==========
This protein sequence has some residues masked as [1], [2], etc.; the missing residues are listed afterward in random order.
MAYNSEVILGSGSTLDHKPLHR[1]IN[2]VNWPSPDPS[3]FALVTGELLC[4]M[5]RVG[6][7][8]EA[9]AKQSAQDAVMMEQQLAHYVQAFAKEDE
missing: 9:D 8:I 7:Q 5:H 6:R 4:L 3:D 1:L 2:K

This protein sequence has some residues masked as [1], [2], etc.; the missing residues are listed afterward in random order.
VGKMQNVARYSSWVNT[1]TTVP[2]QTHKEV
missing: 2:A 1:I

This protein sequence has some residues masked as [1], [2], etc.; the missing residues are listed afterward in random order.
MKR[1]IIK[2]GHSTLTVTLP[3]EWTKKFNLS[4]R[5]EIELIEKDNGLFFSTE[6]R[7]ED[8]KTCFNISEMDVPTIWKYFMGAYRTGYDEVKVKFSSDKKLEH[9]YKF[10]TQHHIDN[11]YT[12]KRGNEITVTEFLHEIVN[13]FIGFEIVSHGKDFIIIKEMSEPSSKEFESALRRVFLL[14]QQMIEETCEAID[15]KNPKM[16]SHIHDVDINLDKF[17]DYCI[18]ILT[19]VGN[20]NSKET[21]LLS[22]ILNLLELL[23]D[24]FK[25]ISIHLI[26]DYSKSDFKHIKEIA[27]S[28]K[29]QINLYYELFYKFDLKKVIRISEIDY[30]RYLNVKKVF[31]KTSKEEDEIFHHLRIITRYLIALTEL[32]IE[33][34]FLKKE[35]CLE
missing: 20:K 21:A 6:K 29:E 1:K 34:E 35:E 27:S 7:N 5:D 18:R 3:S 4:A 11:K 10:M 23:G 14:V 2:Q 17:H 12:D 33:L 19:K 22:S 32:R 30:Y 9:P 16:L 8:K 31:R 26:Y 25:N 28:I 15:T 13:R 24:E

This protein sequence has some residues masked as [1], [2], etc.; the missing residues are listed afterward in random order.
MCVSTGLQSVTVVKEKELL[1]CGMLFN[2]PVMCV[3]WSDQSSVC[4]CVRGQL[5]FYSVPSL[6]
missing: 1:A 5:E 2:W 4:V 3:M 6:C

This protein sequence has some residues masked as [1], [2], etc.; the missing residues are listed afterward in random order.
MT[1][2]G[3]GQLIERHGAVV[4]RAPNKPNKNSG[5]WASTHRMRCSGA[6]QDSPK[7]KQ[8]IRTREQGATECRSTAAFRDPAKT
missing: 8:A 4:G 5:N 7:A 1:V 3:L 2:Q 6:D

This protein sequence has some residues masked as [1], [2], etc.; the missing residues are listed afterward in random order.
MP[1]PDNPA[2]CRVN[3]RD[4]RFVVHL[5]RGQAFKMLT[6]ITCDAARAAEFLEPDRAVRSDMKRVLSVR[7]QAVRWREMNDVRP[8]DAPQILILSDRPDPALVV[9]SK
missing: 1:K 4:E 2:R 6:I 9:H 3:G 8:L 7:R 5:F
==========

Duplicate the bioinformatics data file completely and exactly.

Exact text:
This protein sequence has some residues masked as [1], [2], etc.; the missing residues are listed afterward in random order.
MAYNSEVILGSGSTLDHKPLHR[1]IN[2]VNWPSPDPS[3]FALVTGELLC[4]M[5]RVG[6][7][8]EA[9]AKQSAQDAVMMEQQLAHYVQAFAKEDE
missing: 9:D 8:I 7:Q 5:H 6:R 4:L 3:D 1:L 2:K

This protein sequence has some residues masked as [1], [2], etc.; the missing residues are listed afterward in random order.
VGKMQNVARYSSWVNT[1]TTVP[2]QTHKEV
missing: 2:A 1:I

This protein sequence has some residues masked as [1], [2], etc.; the missing residues are listed afterward in random order.
MKR[1]IIK[2]GHSTLTVTLP[3]EWTKKFNLS[4]R[5]EIELIEKDNGLFFSTE[6]R[7]ED[8]KTCFNISEMDVPTIWKYFMGAYRTGYDEVKVKFSSDKKLEH[9]YKF[10]TQHHIDN[11]YT[12]KRGNEITVTEFLHEIVN[13]FIGFEIVSHGKDFIIIKEMSEPSSKEFESALRRVFLL[14]QQMIEETCEAID[15]KNPKM[16]SHIHDVDINLDKF[17]DYCI[18]ILT[19]VGN[20]NSKET[21]LLS[22]ILNLLELL[23]D[24]FK[25]ISIHLI[26]DYSKSDFKHIKEIA[27]S[28]K[29]QINLYYELFYKFDLKKVIRISEIDY[30]RYLNVKKVF[31]KTSKEEDEIFHHLRIITRYLIALTEL[32]IE[33][34]FLKKE[35]CLE
missing: 20:K 21:A 6:K 29:E 1:K 34:E 35:E 27:S 7:N 5:D 18:R 3:S 4:A 11:K 10:M 23:G 14:V 2:Q 17:H 12:D 33:L 19:K 22:S 32:R 30:Y 9:P 16:L 8:K 31:R 26:Y 25:N 28:I 15:T 13:R 24:E

This protein sequence has some residues masked as [1], [2], etc.; the missing residues are listed afterward in random order.
MCVSTGLQSVTVVKEKELL[1]CGMLFN[2]PVMCV[3]WSDQSSVC[4]CVRGQL[5]FYSVPSL[6]
missing: 1:A 5:E 2:W 4:V 3:M 6:C

This protein sequence has some residues masked as [1], [2], etc.; the missing residues are listed afterward in random order.
MT[1][2]G[3]GQLIERHGAVV[4]RAPNKPNKNSG[5]WASTHRMRCSGA[6]QDSPK[7]KQ[8]IRTREQGATECRSTAAFRDPAKT
missing: 8:A 4:G 5:N 7:A 1:V 3:L 2:Q 6:D

This protein sequence has some residues masked as [1], [2], etc.; the missing residues are listed afterward in random order.
MP[1]PDNPA[2]CRVN[3]RD[4]RFVVHL[5]RGQAFKMLT[6]ITCDAARAAEFLEPDRAVRSDMKRVLSVR[7]QAVRWREMNDVRP[8]DAPQILILSDRPDPALVV[9]SK
missing: 1:K 4:E 2:R 6:I 9:H 3:G 8:L 7:R 5:F